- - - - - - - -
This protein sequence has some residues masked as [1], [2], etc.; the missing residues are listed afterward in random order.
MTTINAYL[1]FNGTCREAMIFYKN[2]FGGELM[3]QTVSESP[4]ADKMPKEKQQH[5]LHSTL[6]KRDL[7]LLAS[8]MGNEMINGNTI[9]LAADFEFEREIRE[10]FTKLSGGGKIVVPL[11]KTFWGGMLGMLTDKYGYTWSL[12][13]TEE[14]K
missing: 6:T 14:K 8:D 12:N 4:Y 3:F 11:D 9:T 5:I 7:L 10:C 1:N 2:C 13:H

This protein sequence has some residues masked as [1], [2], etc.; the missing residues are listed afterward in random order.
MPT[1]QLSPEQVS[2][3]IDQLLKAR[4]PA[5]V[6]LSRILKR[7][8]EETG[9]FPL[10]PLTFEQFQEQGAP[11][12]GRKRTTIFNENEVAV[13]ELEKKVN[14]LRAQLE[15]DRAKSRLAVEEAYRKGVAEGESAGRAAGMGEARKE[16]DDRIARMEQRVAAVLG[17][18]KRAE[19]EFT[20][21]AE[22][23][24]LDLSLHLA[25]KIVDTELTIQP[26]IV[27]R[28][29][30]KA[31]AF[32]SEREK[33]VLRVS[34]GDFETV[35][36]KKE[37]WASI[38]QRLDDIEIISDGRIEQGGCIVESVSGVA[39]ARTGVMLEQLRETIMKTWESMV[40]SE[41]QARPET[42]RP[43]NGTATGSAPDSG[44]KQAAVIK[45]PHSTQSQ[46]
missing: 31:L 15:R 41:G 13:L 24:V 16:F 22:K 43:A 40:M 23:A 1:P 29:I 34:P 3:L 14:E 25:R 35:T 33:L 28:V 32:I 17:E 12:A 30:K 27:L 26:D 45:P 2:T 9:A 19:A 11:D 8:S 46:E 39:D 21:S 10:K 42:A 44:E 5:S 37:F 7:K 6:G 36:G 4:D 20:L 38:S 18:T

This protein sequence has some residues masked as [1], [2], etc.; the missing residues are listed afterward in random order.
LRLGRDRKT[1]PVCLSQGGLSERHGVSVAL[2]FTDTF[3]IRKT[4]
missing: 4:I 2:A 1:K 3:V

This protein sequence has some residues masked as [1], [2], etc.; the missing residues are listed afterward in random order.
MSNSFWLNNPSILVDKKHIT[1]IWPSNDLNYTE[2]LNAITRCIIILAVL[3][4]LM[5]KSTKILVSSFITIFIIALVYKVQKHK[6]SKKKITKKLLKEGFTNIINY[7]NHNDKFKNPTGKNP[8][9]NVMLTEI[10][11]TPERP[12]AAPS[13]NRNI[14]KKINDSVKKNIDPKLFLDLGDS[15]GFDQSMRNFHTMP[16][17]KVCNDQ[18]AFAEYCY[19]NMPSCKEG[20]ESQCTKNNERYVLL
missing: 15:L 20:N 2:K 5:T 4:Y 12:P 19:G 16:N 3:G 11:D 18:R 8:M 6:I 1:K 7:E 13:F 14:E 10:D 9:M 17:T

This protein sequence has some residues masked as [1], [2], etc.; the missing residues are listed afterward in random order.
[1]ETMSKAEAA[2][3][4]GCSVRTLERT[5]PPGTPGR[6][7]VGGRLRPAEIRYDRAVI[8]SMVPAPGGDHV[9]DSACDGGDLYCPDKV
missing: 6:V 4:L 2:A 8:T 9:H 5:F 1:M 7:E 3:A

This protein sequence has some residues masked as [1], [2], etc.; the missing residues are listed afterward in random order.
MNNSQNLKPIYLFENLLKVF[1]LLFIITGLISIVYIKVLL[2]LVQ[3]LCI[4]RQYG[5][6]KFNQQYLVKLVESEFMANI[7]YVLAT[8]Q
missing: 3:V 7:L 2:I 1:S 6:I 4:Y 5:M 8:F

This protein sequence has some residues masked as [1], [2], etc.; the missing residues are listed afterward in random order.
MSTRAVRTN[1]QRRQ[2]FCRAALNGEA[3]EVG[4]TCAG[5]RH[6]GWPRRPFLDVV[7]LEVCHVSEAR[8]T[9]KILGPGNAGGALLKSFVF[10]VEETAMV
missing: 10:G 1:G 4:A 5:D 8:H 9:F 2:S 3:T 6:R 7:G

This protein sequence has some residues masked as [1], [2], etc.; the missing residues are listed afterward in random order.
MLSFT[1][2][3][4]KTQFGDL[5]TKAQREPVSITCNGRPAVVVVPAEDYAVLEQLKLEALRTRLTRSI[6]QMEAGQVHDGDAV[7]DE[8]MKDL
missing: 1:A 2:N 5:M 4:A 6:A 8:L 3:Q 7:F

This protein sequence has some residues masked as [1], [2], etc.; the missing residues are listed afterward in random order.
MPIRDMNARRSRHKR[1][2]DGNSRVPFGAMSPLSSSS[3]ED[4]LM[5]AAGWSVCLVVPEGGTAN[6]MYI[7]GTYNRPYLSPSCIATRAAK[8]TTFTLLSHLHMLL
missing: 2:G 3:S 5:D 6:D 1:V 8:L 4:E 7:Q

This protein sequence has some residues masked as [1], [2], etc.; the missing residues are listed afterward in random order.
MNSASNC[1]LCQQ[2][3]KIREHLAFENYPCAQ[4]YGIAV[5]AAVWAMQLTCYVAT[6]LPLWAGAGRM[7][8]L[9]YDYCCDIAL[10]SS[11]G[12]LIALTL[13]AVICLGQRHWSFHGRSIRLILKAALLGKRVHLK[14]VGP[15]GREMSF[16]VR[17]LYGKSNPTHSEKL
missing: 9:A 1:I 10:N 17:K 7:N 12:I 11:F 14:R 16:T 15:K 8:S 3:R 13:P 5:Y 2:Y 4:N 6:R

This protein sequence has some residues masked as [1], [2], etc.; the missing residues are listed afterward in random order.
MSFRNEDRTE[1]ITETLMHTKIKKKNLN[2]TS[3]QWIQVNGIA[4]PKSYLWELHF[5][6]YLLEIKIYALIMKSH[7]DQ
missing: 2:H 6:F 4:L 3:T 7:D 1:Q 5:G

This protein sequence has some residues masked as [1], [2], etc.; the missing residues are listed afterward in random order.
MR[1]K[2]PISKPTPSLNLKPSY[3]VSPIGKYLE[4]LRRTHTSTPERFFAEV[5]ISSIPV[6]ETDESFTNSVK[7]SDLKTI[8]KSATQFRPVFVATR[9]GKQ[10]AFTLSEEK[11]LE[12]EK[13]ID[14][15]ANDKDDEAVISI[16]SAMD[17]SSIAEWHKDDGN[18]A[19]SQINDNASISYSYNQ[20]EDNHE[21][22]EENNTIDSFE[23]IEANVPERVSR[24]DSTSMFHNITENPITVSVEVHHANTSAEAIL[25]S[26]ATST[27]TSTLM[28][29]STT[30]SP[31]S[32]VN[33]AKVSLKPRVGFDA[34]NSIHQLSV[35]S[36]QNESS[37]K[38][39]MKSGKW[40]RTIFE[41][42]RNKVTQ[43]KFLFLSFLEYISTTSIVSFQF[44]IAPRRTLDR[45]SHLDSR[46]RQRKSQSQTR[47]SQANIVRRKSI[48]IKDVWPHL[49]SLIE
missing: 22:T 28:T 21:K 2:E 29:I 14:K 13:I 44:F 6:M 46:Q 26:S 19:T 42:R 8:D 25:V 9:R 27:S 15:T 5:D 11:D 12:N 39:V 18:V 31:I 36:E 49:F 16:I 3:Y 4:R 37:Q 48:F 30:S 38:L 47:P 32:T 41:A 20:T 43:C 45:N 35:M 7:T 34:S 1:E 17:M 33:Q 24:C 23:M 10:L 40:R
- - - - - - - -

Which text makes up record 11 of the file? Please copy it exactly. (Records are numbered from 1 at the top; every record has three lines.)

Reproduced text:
This protein sequence has some residues masked as [1], [2], etc.; the missing residues are listed afterward in random order.
MSFRNEDRTE[1]ITETLMHTKIKKKNLN[2]TS[3]QWIQVNGIA[4]PKSYLWELHF[5][6]YLLEIKIYALIMKSH[7]DQ
missing: 2:H 6:F 4:L 3:T 7:D 1:Q 5:G